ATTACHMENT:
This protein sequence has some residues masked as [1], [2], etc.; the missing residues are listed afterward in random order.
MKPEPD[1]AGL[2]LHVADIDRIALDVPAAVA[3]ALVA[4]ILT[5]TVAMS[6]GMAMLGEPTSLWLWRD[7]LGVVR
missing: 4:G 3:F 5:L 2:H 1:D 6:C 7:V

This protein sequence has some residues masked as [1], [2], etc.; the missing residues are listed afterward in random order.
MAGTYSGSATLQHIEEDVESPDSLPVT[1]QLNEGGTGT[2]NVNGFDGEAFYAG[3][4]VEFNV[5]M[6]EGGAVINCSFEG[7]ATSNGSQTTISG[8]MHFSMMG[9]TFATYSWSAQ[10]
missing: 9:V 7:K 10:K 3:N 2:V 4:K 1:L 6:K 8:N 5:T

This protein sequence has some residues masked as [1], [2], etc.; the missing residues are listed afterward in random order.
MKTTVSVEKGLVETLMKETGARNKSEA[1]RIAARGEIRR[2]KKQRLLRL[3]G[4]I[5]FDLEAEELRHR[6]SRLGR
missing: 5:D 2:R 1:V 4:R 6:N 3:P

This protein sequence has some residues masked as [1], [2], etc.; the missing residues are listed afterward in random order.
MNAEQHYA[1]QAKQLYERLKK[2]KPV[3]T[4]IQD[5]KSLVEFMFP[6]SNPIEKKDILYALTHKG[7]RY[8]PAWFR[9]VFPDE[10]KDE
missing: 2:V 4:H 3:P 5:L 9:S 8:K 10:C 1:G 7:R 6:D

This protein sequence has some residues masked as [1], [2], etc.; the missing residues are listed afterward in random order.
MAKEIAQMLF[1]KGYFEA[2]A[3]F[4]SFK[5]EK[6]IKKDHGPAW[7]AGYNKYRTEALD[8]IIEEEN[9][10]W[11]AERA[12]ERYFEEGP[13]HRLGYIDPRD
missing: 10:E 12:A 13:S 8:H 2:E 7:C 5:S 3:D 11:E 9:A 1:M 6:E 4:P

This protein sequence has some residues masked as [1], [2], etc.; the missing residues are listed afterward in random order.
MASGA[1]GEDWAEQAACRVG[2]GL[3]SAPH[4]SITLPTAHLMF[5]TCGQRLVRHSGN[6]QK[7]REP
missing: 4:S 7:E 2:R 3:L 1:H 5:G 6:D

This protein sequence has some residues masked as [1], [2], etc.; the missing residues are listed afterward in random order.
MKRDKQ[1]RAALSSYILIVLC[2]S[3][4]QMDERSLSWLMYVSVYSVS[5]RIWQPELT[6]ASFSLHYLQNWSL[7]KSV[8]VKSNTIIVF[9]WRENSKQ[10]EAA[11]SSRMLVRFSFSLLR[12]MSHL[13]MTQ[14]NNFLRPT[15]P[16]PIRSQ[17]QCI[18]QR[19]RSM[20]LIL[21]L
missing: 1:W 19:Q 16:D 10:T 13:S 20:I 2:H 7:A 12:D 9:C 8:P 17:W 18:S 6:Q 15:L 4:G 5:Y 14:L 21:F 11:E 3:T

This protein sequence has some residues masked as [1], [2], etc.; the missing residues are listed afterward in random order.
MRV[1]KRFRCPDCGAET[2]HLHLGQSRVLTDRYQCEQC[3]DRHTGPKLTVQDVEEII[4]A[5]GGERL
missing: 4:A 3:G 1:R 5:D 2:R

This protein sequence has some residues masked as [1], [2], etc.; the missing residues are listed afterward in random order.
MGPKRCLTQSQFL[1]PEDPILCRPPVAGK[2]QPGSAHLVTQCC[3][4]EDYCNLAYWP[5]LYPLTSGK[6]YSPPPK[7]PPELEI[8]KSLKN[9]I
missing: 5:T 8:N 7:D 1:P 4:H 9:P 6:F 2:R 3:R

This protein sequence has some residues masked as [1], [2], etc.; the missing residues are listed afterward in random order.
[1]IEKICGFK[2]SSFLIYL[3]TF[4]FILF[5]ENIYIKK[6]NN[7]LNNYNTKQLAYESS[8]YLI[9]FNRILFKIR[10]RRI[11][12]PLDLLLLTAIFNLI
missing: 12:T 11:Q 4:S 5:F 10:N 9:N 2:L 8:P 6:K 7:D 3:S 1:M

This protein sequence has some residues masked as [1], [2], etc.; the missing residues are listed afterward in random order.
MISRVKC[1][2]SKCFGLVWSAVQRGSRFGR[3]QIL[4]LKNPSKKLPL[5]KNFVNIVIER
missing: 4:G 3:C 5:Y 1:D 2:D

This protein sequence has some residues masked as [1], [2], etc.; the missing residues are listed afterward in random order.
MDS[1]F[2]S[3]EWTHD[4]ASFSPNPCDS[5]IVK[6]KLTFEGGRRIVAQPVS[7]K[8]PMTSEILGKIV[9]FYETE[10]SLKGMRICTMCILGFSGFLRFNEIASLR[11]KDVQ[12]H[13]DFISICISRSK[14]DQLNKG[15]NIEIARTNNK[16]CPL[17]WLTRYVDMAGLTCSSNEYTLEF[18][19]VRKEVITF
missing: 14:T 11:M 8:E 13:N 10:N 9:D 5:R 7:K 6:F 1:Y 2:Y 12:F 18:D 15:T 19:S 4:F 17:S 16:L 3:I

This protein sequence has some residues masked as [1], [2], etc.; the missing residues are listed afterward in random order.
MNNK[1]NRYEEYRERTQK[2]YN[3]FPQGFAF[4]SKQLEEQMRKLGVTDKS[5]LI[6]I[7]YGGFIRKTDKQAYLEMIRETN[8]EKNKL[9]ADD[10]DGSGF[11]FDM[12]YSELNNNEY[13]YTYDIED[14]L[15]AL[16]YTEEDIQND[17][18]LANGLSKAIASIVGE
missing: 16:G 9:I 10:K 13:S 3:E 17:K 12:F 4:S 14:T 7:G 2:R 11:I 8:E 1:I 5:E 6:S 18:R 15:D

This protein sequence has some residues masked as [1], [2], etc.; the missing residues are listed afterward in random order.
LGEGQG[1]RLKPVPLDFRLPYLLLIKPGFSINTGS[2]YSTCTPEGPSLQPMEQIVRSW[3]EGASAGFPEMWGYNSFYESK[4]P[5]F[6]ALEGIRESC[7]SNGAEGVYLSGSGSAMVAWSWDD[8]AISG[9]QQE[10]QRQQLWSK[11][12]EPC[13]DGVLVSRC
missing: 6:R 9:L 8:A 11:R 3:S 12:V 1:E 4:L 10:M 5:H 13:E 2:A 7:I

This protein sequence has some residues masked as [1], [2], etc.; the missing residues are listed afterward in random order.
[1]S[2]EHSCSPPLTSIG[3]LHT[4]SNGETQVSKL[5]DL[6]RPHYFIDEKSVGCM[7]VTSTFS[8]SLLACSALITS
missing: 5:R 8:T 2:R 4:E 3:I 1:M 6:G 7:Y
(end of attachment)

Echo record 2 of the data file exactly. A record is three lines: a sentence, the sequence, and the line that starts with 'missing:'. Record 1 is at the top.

This protein sequence has some residues masked as [1], [2], etc.; the missing residues are listed afterward in random order.
MAGTYSGSATLQHIEEDVESPDSLPVT[1]QLNEGGTGT[2]NVNGFDGEAFYAG[3][4]VEFNV[5]M[6]EGGAVINCSFEG[7]ATSNGSQTTISG[8]MHFSMMG[9]TFATYSWSAQ[10]
missing: 9:V 7:K 10:K 3:N 2:V 4:K 1:L 6:K 8:N 5:T